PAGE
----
Gender Female 65% 55% 61% 56%
Male 35% 45% 39% 44%
Other or Unknown <1% <1% <1% <1%
Race/
Ethnicity
US Underrepresented Minority 81% 72% 67% 60%
White / Caucasian 10% 17% 22% 21%
International 7% 5% 5% 5%
Unknown 2% 12% 6% 19%
Low-income (Eligible to receive a Federal Pell Grant) 61% 63% 63% 63%

Our 2015 sample is over-representative of White students and under-representative of Asian and Hispanic students. Additionally, students who participated in the CLA+ tended to have higher levels of parents' education than our overall campus populatoin.

The VSA advises institutions to follow assessment publisher guidelines for determining the appropriate number of students to test. In the absence of publisher guidelines, the VSA provides sample size guidelines for institutions based on a 95% confidence interval and 5% margin of error. So long as the tested sample demographics represent the student body, this means we can be 95% certain that the "true" population learning outcomes are with +/- 5% of the reported results. For more information on Sampling, please refer to the Research Methods Knowledge Base

The increase in learning on the performance task is above what would be expected at an institution testing students of similar academic abilities.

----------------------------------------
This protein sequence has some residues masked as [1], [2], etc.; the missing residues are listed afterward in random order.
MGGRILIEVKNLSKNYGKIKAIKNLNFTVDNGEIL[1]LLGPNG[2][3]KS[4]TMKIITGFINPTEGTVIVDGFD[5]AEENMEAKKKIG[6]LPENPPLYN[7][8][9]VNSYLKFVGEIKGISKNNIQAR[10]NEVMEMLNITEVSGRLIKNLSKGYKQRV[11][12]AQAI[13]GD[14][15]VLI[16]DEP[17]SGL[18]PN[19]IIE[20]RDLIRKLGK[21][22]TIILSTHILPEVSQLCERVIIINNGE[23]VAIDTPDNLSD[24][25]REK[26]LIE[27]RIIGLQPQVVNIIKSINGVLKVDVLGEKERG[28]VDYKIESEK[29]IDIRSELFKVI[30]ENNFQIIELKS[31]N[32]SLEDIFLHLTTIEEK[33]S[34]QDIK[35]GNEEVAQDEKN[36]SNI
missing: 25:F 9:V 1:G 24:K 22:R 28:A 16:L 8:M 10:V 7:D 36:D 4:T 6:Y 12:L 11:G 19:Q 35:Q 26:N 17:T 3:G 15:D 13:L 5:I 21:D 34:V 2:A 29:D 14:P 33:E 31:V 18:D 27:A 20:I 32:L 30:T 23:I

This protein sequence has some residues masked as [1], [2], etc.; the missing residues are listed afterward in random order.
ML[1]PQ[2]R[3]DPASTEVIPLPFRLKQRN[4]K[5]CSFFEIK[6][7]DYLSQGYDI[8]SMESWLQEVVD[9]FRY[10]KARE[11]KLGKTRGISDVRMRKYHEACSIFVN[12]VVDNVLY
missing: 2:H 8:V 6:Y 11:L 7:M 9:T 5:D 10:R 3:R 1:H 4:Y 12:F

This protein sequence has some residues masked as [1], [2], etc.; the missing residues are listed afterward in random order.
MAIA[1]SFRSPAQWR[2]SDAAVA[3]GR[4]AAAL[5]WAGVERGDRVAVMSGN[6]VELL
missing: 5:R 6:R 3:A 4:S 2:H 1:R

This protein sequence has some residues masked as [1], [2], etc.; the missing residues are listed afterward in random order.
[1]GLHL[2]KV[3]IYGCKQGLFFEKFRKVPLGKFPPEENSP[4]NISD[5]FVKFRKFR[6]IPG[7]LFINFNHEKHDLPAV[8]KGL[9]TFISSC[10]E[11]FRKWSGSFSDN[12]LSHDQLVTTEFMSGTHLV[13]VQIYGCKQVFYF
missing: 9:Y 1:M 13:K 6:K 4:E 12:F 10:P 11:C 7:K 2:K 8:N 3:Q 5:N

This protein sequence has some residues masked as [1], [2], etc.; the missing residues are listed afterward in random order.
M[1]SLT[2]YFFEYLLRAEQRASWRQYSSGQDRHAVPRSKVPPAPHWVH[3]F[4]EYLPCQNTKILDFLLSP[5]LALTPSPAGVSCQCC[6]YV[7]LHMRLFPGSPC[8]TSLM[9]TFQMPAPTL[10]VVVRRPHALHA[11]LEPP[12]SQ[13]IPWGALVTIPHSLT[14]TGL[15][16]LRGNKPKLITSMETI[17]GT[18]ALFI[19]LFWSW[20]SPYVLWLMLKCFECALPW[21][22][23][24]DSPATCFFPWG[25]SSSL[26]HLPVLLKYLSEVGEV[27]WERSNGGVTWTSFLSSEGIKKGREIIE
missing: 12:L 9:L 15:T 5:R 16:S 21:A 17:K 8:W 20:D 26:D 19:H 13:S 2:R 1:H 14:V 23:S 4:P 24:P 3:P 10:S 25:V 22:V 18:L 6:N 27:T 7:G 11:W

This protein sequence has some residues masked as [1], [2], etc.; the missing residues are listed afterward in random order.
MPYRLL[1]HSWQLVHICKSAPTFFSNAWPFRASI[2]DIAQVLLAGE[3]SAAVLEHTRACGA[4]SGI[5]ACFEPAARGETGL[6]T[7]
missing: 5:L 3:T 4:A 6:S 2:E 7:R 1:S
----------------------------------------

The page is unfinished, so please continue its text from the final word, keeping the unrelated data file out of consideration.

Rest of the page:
The increase in learning on the selected-response questions is below what would be expected what would be epxected at an institution testing students of similar academic abilities.

Seniors Detail

The charts below show the proportion of tested seniors who scored at each level of the nine subscales that make up the CLA+. The subscale scores range from 1 to 6 with 6 representing a higher or better score. Due to rounding, subscores may not total 100%.

Performance Task
Analysis & Problem Solving
Writing Effectiveness
Writing Mechanics

The table below shows students' mean scores on the three subscales that make up the Selected-Response Questions section of the CLA+. The students subscores are determined by the number of correct responses in each subsection, with those raw numbers adjusted based on the difficulty of the question set the students received. Individual student scores are rounded to the nearest whole number.

Subscale Mean Student Scores
Scientific & Quantitative Reasoning (Range: 200 to 800) 503.0
Critical Reading & Evaluation (Range: 200 to 800) 505.0
Critique an Argument (Range: 200 to 800) 502.0
Freshmen Detail

The charts below show the proportion of tested freshmen who scored at each level of the nine subscales that make up the CLA+. The subscale scores range from 1 to 6 with 6 representing a higher or better score. Due to rounding, subscores may not total 100%.

Performance Task
Analysis & Problem Solving
Writing Effectiveness
Writing Mechanics

The table below shows students' mean scores on the three subscales that make up the Selected-Response Questions section of the CLA+. The students subscores are determined by the number of correct responses in each subsection, with those raw numbers adjusted based on the difficulty of the question set the students received. Individual student scores are rounded to the nearest whole number.

Subscale Mean Student Scores
Scientific & Quantitative Reasoning (Range: 200 to 800) 487.0
Critical Reading & Evaluation (Range: 200 to 800) 479.0
Critique an Argument (Range: 200 to 800) 476.0